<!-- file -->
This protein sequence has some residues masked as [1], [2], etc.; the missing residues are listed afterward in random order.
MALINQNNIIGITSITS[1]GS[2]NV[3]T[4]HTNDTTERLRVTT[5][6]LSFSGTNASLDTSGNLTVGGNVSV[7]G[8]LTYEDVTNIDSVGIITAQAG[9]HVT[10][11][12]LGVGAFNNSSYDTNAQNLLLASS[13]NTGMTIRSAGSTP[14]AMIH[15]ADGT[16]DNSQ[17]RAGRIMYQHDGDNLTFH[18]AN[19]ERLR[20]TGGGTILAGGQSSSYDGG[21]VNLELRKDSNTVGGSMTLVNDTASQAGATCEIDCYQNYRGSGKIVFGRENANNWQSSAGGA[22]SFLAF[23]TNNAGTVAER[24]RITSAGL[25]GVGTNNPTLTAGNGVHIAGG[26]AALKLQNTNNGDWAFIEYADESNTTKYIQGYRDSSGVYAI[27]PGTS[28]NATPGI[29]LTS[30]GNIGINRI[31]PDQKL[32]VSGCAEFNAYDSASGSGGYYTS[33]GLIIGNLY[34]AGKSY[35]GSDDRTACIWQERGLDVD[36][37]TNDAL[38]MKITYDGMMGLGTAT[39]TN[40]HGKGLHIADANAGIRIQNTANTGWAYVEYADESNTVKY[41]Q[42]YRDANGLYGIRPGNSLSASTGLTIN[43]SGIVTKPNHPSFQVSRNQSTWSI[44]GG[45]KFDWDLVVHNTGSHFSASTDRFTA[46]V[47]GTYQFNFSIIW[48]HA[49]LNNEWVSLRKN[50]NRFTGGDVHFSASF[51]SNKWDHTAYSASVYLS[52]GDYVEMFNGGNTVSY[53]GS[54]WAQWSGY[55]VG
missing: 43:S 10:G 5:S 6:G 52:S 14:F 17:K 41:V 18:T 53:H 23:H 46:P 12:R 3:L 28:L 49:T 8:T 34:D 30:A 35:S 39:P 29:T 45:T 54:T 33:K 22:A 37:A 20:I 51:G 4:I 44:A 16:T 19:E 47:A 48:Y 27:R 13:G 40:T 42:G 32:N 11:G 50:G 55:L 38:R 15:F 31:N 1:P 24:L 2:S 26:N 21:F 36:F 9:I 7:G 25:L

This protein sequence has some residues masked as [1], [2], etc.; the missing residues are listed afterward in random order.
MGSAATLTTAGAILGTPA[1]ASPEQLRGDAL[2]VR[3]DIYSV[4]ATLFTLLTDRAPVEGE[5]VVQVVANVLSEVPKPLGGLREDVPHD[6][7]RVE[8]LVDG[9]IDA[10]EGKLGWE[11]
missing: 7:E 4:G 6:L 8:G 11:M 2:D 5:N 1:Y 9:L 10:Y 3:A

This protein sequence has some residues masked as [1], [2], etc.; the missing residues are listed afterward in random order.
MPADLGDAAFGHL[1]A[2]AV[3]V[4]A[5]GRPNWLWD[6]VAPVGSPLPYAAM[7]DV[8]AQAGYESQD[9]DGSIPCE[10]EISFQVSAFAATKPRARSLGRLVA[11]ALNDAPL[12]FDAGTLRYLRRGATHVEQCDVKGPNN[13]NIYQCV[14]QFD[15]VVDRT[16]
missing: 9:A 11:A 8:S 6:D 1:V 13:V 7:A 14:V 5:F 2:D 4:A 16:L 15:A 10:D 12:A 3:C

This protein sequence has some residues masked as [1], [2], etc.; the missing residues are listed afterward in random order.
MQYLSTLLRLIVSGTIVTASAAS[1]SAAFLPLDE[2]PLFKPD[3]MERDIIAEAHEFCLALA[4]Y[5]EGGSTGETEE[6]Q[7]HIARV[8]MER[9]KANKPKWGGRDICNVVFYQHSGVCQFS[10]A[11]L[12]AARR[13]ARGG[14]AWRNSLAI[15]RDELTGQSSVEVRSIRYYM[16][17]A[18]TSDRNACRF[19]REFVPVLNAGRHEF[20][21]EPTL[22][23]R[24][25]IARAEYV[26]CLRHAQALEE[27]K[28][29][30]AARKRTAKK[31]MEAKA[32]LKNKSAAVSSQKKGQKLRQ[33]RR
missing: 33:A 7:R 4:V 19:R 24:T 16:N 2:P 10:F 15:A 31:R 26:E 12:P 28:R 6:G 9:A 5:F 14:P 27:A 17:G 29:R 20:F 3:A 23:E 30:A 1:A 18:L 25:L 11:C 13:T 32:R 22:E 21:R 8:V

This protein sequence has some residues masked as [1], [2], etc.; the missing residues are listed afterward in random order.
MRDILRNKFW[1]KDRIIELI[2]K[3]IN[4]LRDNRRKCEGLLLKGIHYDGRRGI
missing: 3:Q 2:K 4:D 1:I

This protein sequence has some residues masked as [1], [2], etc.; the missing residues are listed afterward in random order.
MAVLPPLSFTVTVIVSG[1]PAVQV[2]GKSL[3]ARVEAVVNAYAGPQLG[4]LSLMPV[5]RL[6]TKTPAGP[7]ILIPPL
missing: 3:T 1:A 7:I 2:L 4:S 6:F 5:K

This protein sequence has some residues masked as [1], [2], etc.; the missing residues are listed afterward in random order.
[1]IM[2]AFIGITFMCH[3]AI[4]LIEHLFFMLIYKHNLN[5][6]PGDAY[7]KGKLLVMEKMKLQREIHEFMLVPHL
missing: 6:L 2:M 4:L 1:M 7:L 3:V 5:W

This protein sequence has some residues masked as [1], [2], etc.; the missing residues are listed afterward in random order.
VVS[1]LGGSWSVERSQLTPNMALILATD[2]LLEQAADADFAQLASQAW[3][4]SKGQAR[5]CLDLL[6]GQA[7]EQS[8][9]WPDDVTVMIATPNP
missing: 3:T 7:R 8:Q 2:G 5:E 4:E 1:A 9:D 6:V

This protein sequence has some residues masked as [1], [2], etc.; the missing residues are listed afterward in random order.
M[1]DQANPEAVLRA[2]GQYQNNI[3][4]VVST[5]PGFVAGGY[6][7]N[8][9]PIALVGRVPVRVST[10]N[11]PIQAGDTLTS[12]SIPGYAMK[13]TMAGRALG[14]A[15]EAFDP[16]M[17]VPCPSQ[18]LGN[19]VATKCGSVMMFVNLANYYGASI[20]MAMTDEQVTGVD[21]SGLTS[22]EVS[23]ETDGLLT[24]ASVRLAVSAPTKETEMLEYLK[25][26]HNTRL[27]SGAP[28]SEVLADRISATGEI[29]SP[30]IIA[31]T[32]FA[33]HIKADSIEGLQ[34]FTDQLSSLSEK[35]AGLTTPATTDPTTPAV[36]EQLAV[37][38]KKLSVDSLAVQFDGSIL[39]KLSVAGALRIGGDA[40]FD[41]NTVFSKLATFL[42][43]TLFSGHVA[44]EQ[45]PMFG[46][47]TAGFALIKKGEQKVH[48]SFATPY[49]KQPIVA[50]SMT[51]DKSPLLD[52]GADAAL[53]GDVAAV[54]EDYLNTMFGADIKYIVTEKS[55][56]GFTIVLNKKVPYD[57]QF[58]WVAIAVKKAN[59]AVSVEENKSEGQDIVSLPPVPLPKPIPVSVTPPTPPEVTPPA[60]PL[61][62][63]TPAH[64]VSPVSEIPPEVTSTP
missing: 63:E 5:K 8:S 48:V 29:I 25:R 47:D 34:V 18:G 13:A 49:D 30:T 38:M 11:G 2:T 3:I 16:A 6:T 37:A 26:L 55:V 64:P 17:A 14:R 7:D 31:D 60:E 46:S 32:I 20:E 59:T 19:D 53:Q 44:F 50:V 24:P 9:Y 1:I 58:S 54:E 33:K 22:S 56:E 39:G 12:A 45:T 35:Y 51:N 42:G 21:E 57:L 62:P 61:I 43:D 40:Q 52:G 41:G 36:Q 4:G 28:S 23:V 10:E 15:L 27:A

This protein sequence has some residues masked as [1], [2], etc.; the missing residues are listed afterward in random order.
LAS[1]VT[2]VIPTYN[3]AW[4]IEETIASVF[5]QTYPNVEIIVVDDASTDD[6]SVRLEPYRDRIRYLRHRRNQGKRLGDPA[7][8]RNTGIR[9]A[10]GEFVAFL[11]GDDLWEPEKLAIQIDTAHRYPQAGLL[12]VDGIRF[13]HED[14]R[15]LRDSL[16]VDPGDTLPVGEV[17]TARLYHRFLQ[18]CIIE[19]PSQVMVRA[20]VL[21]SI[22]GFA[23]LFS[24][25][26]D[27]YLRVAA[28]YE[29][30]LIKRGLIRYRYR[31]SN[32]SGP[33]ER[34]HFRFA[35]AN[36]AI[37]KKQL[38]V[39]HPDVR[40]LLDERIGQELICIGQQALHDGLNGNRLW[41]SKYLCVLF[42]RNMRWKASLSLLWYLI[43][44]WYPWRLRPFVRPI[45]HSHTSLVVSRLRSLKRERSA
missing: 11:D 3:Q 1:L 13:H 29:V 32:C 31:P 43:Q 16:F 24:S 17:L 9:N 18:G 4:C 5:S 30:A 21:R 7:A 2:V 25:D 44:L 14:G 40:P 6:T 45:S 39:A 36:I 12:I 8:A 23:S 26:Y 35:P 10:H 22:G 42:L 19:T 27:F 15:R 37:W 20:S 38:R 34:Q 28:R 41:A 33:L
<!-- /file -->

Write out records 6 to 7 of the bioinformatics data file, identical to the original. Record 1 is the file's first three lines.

This protein sequence has some residues masked as [1], [2], etc.; the missing residues are listed afterward in random order.
MAVLPPLSFTVTVIVSG[1]PAVQV[2]GKSL[3]ARVEAVVNAYAGPQLG[4]LSLMPV[5]RL[6]TKTPAGP[7]ILIPPL
missing: 3:T 1:A 7:I 2:L 4:S 6:F 5:K

This protein sequence has some residues masked as [1], [2], etc.; the missing residues are listed afterward in random order.
[1]IM[2]AFIGITFMCH[3]AI[4]LIEHLFFMLIYKHNLN[5][6]PGDAY[7]KGKLLVMEKMKLQREIHEFMLVPHL
missing: 6:L 2:M 4:L 1:M 7:L 3:V 5:W